Archive for March, 2005

The other food guy

Let it be known that there is another New Orleans Foodie with a blog: Uptown Kevin–banker by day, bartender on weekends, lover of food and drink 24/7. Kevin has compiled lots of information about New Orleans restaurants. His site is an excellent resource for anyone who enjoys dining out–visitors and locals alike.

Ethan Hawke is an Asshat


Little Freddie King

Little Freddie King’s first Fat Possum album has been released — finally! Order your copy here. Now.

An Example of Rare Local Ambition: Update

Hear World Leader Pretend from this past Friday’s KCRW Morning Becomes Eclectic here.

They’ll be back home for Jazzfest.

Link: Original Entry


At this web page, PBS tries to explain Cajun English.

Food guy

On Appetites, local lawyer Robert D. Peyton blogs about “food and eating[, r]estaurant reviews, recipes and the like.” In lieu of a blog roll, he has a collection of links to web sites about food. His archives include a list of web sites for local restaurants.

Response to David Brooks’s piece

Last week, David Brooks wrote a piece about gluttony at Antoine’s, which was noted here. Though I’m sure he meant well, the reviews haven’t been good. For instance:

Democratic Underground: Bobo the nearsighted pundit!
Gawker: David Brooks: Even more boring than you imagined.
Robert Peyton on his blog, Appetites.
And finally, our own Oyster: New Orleans: Not Bobo’s world.

Did social and financial conservatism kill the Crescent City?

New Orleans is having a month-long celebration of John M. Barry’s Rising Tide: the Great Mississippi Flood of 1927 and how it changed America, as part of a community-wide effort to fight illiteracy. I’m anxious to attend some of the events and discussion goups which are part of this laudable effort. Yesterday I just finished the book, which couldn’t have been better. If you want to get smart fairly quickly, read Barry’s books. Like Robert Caro, Barry gives you far more than you expect in a gripping, page-turning narrative. Most importantly (again like Caro), he brings you into the secret meetings of powerful men behind closed doors, where so much of consequence is decided.

So, at the end of Rising Tide, Barry writes a veritable epitaph for New Orleans. Once the wealthiest city in America, the old “Queen of the South” fell long and hard in the 20th century. Berry charts some of the reasons for New Orleans’ degeneration, and doesn’t sugarcoat it:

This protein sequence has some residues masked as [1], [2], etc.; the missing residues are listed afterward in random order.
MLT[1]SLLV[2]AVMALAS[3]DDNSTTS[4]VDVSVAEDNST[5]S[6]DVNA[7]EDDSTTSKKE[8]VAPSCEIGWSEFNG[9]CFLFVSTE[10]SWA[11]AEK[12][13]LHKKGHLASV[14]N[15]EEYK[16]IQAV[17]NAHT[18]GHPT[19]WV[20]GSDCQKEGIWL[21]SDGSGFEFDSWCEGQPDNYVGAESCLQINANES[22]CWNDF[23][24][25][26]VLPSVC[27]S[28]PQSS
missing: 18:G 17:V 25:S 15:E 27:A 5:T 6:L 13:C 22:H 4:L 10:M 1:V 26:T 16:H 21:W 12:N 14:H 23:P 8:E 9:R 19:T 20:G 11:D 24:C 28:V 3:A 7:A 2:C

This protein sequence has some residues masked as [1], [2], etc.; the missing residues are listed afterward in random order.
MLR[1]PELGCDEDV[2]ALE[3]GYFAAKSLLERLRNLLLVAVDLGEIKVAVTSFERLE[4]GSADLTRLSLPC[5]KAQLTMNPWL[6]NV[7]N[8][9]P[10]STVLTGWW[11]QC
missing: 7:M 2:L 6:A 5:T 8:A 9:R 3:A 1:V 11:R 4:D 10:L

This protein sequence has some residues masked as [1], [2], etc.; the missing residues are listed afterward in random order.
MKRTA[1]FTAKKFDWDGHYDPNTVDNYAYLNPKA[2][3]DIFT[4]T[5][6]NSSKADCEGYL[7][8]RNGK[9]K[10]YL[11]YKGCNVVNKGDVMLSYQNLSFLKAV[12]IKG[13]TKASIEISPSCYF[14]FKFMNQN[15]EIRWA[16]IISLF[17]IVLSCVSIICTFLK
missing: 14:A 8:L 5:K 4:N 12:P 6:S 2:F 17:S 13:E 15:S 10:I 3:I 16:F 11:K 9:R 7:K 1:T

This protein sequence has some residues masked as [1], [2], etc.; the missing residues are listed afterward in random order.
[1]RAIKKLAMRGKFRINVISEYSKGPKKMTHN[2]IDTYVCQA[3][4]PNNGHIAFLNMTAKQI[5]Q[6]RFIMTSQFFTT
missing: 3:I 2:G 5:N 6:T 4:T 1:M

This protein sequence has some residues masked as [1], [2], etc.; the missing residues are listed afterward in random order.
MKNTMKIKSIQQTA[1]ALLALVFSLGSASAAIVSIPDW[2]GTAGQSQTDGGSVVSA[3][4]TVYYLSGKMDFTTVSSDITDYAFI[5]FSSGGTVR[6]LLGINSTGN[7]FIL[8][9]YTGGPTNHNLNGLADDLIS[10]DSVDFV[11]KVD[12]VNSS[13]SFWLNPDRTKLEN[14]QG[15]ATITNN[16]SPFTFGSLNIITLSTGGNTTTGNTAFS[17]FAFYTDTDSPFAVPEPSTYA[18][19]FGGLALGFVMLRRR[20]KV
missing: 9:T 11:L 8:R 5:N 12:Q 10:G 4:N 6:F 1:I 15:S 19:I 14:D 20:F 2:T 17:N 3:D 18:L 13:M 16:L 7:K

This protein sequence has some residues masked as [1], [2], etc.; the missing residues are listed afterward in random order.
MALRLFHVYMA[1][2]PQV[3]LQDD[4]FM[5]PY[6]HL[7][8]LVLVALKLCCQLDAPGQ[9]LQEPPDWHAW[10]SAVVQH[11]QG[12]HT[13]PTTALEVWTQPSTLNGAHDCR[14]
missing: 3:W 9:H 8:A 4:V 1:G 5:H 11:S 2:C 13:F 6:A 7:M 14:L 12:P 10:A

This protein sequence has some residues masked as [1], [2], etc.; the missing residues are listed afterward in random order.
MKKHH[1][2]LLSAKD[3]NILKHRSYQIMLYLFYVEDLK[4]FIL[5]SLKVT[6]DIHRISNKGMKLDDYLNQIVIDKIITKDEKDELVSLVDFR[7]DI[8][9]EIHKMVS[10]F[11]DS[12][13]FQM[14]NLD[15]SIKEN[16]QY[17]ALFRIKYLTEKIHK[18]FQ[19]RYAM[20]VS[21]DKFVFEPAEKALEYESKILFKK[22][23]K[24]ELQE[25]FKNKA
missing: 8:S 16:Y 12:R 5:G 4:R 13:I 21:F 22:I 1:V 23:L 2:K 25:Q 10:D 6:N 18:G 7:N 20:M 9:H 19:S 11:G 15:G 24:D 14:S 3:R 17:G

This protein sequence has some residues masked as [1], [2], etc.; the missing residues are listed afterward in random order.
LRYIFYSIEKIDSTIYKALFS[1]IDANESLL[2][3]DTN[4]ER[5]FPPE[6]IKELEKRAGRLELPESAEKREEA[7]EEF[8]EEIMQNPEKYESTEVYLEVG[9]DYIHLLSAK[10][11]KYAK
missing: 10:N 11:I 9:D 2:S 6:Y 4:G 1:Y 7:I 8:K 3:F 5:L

An open letter to the Irish


Dear Irishmenandwomen of New Orleans:

Please stop celebrating now.

Don’t get me wrong, I love you guys. You’re always good for a joke or a drink or a joke about drinking. And baby, no one has looked that good in green since Tawny Kitaen.

But yo, seriously, cut it out.

Your parades, they’re all over the place. Everywhere I go, every backstreet I take to avoid you, I turn the corner, and you’re there. It’s a little like Aliens, but with green beer.

And your music at these parades–where’s the “Danny Boy”? Where’s the Clannad? Where’s the U2, for freakincrissake? All I hear is Lionel Richie, and honey, he may be black, but he ain’t black Irish.

I’m asking you nicely, now. St. Paddy’s Day is over and done. Please give me back my life and my streets and my regular, horse piss-colored beer. Don’t make me come out there with my tam-o-shanter and my cudgel–I’ll go totally druidic on your asses. I mean it.

A Partially Irish American Who’s Totally Over It

Beads, Zydeco, Jambalaya, Cancer

Like New Orleans didn’t have enough means to ruin our reputation locally, Pepsi (the owner of KFC) is now making “New Orleans” synonymous with “cancer” in China.

From the Danwei blog on advertising and media in China:

“The front page of today’s Beijing News dedicates the headline and photo to KFC (Kentucky Fried Chicken). The company has openly admitted that the presence of Sudan I – a red, chemical dye which is thought to contribute to cancer – has been discovered in two products sold on the Chinese market: the ‘New Orleans Roast Chicken Wings’ and the ‘New Orleans Roast Chicken Legs’. As of yesterday, these two Southern chickens will not be seen around the Capital for some time.”

There goes our brand image, once again, down the tubes.

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